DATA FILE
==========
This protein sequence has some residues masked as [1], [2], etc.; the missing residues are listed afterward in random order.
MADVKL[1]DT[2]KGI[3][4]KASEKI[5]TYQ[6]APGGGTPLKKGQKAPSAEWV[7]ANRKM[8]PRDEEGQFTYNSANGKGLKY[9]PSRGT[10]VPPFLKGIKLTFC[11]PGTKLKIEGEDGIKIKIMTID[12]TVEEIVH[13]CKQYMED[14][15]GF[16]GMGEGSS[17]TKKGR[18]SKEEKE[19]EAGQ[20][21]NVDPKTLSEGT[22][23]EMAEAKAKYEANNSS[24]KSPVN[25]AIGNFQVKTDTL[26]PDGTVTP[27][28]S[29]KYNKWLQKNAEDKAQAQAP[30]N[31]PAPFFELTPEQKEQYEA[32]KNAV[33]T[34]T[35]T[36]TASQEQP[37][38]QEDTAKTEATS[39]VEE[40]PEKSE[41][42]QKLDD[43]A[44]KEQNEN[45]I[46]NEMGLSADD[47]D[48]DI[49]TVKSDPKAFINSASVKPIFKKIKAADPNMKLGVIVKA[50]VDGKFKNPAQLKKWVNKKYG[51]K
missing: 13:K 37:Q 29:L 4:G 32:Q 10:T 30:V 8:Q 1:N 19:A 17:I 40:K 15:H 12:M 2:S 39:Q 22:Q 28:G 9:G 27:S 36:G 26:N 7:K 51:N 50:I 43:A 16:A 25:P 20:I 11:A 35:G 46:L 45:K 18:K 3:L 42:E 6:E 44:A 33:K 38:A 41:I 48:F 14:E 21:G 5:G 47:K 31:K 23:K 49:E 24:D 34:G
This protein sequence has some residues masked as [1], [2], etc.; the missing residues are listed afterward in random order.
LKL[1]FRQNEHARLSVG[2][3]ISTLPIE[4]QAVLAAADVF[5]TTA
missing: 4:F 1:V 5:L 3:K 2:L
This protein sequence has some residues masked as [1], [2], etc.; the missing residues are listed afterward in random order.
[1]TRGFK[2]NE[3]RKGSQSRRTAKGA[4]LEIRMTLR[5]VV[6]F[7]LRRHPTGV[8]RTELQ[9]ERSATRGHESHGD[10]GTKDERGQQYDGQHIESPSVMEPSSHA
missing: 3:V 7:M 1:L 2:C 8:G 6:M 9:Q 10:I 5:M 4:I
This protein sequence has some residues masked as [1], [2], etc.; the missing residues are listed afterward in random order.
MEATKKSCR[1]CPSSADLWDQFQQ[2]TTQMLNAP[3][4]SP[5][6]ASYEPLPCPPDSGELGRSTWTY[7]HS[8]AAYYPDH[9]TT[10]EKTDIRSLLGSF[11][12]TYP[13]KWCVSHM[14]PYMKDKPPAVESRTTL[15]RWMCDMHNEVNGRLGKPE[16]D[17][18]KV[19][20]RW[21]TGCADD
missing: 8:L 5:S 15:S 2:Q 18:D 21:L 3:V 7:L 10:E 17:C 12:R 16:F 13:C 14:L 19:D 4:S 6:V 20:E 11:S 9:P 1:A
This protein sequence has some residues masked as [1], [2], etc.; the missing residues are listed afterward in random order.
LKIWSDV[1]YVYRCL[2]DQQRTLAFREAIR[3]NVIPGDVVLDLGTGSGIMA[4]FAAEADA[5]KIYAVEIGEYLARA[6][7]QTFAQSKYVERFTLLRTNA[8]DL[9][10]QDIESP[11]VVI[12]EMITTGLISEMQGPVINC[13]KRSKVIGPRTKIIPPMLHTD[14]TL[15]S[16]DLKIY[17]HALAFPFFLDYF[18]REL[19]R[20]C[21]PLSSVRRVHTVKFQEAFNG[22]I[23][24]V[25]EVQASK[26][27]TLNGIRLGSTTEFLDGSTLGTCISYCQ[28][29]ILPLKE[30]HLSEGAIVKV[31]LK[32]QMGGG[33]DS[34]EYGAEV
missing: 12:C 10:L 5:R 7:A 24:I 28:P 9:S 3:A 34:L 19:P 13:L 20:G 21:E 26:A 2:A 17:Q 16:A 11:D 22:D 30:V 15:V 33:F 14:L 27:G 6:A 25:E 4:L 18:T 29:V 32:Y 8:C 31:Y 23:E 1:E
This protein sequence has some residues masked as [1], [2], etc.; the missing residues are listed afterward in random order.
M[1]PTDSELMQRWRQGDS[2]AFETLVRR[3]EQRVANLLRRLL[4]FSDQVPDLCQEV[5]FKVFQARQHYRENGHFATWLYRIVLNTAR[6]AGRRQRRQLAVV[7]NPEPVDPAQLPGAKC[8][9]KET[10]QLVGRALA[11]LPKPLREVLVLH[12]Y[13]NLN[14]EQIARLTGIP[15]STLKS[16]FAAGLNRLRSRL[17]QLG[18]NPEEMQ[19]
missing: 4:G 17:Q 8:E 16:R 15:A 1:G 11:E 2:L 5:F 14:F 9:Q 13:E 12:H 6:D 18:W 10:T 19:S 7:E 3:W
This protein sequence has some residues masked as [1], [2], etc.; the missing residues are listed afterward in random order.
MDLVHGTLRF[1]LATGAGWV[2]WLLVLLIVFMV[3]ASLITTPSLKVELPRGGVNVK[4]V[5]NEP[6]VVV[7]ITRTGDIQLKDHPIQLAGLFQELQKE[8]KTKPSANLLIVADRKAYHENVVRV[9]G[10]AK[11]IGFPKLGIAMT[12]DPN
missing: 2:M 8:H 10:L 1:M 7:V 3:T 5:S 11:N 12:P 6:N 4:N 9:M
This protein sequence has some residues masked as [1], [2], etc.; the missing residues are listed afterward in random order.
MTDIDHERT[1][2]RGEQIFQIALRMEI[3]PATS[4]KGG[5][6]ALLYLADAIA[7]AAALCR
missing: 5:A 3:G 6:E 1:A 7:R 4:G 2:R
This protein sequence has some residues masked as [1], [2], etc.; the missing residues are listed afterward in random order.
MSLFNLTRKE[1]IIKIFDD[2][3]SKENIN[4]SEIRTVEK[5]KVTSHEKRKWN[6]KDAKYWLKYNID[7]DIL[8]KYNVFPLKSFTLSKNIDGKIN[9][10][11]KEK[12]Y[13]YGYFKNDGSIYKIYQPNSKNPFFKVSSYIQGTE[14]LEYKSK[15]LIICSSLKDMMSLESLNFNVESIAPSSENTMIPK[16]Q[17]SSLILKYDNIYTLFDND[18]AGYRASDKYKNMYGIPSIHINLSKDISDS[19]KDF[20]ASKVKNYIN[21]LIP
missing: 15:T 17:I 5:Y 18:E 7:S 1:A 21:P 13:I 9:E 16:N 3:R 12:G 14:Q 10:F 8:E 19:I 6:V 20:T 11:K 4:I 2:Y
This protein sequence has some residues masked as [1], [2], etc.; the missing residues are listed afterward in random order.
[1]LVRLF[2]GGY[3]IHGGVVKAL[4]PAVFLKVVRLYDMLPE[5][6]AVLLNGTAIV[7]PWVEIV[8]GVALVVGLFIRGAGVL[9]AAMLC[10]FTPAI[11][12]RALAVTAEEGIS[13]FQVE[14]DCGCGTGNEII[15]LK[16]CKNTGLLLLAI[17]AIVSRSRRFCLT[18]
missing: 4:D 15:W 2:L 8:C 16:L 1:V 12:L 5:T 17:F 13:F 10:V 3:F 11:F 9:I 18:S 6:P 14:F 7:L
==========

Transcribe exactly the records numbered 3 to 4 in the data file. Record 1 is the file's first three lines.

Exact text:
This protein sequence has some residues masked as [1], [2], etc.; the missing residues are listed afterward in random order.
[1]TRGFK[2]NE[3]RKGSQSRRTAKGA[4]LEIRMTLR[5]VV[6]F[7]LRRHPTGV[8]RTELQ[9]ERSATRGHESHGD[10]GTKDERGQQYDGQHIESPSVMEPSSHA
missing: 3:V 7:M 1:L 2:C 8:G 6:M 9:Q 10:I 5:M 4:I
This protein sequence has some residues masked as [1], [2], etc.; the missing residues are listed afterward in random order.
MEATKKSCR[1]CPSSADLWDQFQQ[2]TTQMLNAP[3][4]SP[5][6]ASYEPLPCPPDSGELGRSTWTY[7]HS[8]AAYYPDH[9]TT[10]EKTDIRSLLGSF[11][12]TYP[13]KWCVSHM[14]PYMKDKPPAVESRTTL[15]RWMCDMHNEVNGRLGKPE[16]D[17][18]KV[19][20]RW[21]TGCADD
missing: 8:L 5:S 15:S 2:Q 18:D 21:L 3:V 7:L 10:E 17:C 12:R 16:F 13:C 14:L 19:D 4:S 6:V 20:E 11:S 9:P 1:A